There’s little you can do about the inherent stressors in the creative process. But what you can do is learn how to better manage the negative emotions that may, and probably often do, impede your workflow.
Actor and producer Seth Green was a recent guest on the Creative Conversation podcast. When asked what his greatest creative challenge is, Green said, “Frankly, it’s governing my own temperament. You get so many things hurled at you that are out of your control.”
“Remaining Zen about the job that has to get done,” as Green articulated it, only gets more difficult when you’re in a leadership position like he is with his Emmy-winning show Robot Chicken.
But Michael Parke, assistant professor of management at the Wharton School, has some strategies for Green (and the rest of us) to navigate stress in the creative process.
“You might have heard of this so-called flow [state]. That’s this enthusiasm you get where you meet the optimality between challenge and your confidence to master that challenge,” Parke says in the most recent episode of Creative Conversation. “But we know creativity’s really difficult. It’s uncertain. There’s doubt. There’s confusion. There’s market feedback that’s telling us our ideas aren’t great. And we need to go through all those ups and downs and those negative emotions. How do we stay sane? How do we keep our temperament?”
Recognize, Validate, Reframe
The first part of dealing with negative emotions in your creative process is emotional labeling, i.e., simply recognizing that you’re feeling a particular way about something. “Just by taking a second to recognize, ‘Hey, I’m kind of anxious right now’ or ‘I’m stressed right now,’ can actually reduce the impact that that emotion has on you and allow you to regroup and refocus,” Parke says.
The second part is validating those emotions. “A lot of times what we try to do when we’re feeling negative or stressed is we try to fight it [by saying] things like, ‘Don’t worry’ and ‘I’ve done this before. Why am I getting upset again?'” Parke says. “And really what you’re doing is creating what’s called a secondary emotion, and that judgment actually fuels the flame to make that negative emotion more pronounced.”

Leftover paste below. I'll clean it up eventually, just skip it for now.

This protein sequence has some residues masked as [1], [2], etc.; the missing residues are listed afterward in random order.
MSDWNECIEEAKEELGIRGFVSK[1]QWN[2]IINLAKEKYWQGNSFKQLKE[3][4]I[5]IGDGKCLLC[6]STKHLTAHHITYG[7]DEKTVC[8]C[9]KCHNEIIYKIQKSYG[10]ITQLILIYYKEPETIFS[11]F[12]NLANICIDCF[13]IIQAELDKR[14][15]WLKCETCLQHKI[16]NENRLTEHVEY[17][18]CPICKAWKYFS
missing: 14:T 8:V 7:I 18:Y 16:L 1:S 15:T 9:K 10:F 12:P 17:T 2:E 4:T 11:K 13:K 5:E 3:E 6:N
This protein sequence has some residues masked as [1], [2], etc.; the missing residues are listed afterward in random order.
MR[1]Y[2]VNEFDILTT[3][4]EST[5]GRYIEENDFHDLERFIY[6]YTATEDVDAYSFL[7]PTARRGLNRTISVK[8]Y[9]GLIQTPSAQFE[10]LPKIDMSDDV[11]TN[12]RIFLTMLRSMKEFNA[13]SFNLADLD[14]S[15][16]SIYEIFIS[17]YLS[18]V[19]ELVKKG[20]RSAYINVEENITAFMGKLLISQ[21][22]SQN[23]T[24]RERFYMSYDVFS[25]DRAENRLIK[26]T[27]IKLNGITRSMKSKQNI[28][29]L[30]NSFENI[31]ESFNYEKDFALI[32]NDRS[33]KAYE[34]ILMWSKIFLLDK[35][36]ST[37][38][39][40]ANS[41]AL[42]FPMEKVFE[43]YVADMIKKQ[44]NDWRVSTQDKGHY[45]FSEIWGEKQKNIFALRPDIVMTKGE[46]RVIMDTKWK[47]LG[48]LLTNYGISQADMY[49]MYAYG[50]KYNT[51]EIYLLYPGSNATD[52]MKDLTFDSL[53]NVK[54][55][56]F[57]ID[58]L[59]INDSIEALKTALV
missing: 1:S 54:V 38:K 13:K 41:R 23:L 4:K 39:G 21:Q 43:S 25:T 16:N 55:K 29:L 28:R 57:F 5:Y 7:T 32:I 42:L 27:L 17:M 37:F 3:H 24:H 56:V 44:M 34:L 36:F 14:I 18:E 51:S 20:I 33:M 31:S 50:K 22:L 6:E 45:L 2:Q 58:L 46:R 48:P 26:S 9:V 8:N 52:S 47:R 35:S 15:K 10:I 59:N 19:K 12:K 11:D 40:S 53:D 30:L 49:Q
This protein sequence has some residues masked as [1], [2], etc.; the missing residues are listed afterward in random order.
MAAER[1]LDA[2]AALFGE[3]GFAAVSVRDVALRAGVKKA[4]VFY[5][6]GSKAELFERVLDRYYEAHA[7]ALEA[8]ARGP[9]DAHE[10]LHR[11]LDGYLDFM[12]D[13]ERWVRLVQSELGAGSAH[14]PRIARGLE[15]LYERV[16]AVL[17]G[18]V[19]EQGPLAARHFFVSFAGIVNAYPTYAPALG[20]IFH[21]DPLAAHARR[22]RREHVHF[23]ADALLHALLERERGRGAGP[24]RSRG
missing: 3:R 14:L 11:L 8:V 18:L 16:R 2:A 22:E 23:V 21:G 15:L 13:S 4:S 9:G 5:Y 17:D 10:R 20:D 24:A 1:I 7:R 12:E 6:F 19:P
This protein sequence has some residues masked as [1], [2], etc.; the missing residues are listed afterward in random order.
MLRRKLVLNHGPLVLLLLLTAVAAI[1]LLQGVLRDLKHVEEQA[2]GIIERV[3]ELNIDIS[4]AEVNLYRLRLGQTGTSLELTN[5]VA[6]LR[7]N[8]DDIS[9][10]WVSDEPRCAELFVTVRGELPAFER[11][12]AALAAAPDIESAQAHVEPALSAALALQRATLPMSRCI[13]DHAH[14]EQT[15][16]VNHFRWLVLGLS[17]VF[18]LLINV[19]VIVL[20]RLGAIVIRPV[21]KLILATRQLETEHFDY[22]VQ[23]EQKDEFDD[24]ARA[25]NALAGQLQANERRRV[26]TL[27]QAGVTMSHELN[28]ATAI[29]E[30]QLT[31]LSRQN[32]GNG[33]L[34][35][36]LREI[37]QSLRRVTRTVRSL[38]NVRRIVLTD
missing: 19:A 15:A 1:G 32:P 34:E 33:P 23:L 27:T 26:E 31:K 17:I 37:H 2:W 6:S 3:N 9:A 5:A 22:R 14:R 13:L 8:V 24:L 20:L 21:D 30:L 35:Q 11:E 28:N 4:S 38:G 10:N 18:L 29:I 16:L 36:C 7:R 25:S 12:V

Parke notes that it’s important to remind yourself that your frustration typically stems from the fact that you care about what you’re doing. “That caring as a source of that negative emotion is useful because it’s showing you something that really matters to you,” Parke says. “If you stop and try to recognize that, then that can help deal with the emotion more effectively than judging yourself.”
The third part deals with cognitive reappraisal—reframing your situation. The classic reframe is looking at your challenge as an opportunity to grow, which Parke notes should be a mentality you place yourself in versus at the suggestion of a supervisor.
“Usually it’s your boss saying, ‘Hey, I want you to do all this work and just think of it as an opportunity to grow,’ which you kind of roll your eyes [at],” Parke says. “But when you’re telling yourself that, it does tend to be pretty effective.”
Reframing can also be breaking down an overwhelming task into smaller, easier-to-execute steps and not getting tripped up on whether the outcome will be successful. Instead, you stay present about getting done what needs to get done.
“That’s more for the activated negative emotions, so when you’re stressed or upset or frustrated. But for when you just don’t feel like engaging in your craft, like, ‘I don’t feel like I have the energy today—this just seems like a grind,’ there are a couple different twists for that problem,” Parke explains. “One of the most effective reframes is to connect that tedious task [to a] higher-level value or goal.
“For me,” Parke continues, “it’s like, ‘Oh my gosh, I can’t believe these editors are asking me to rewrite this [paper] another time.’ It seems tedious. So then the higher level is, ‘You know what? I really believe in this research. I really want it to make the most sense for people who are reading it.'”
Remember to recover
Parke likens emotions to fitness in the sense that we tend to focus on how much we can endure or power through. But, as any athlete in training knows, having recovery time is just as important as what you do when you’re active. “You fill up your schedule so much where you have no time to recover and that actually affects your engagement in the task,” Parke says, noting that recovery “can be something as simple as making sure you have breaks in your day.”
It’s something we’ve heard so often, but Parke rightfully stresses how few of us actually make recovery a priority. “The key is being very intentional about it and planning it into your days,” he says. “A lot of times people make the mistake of only planning when they’re giving to their work or others and not planning receiving activities such as taking care of yourself. That’s something that really helps with managing emotions because what that does is that increases your overall capacity to be resilient, to reframe, to recover after a setback.”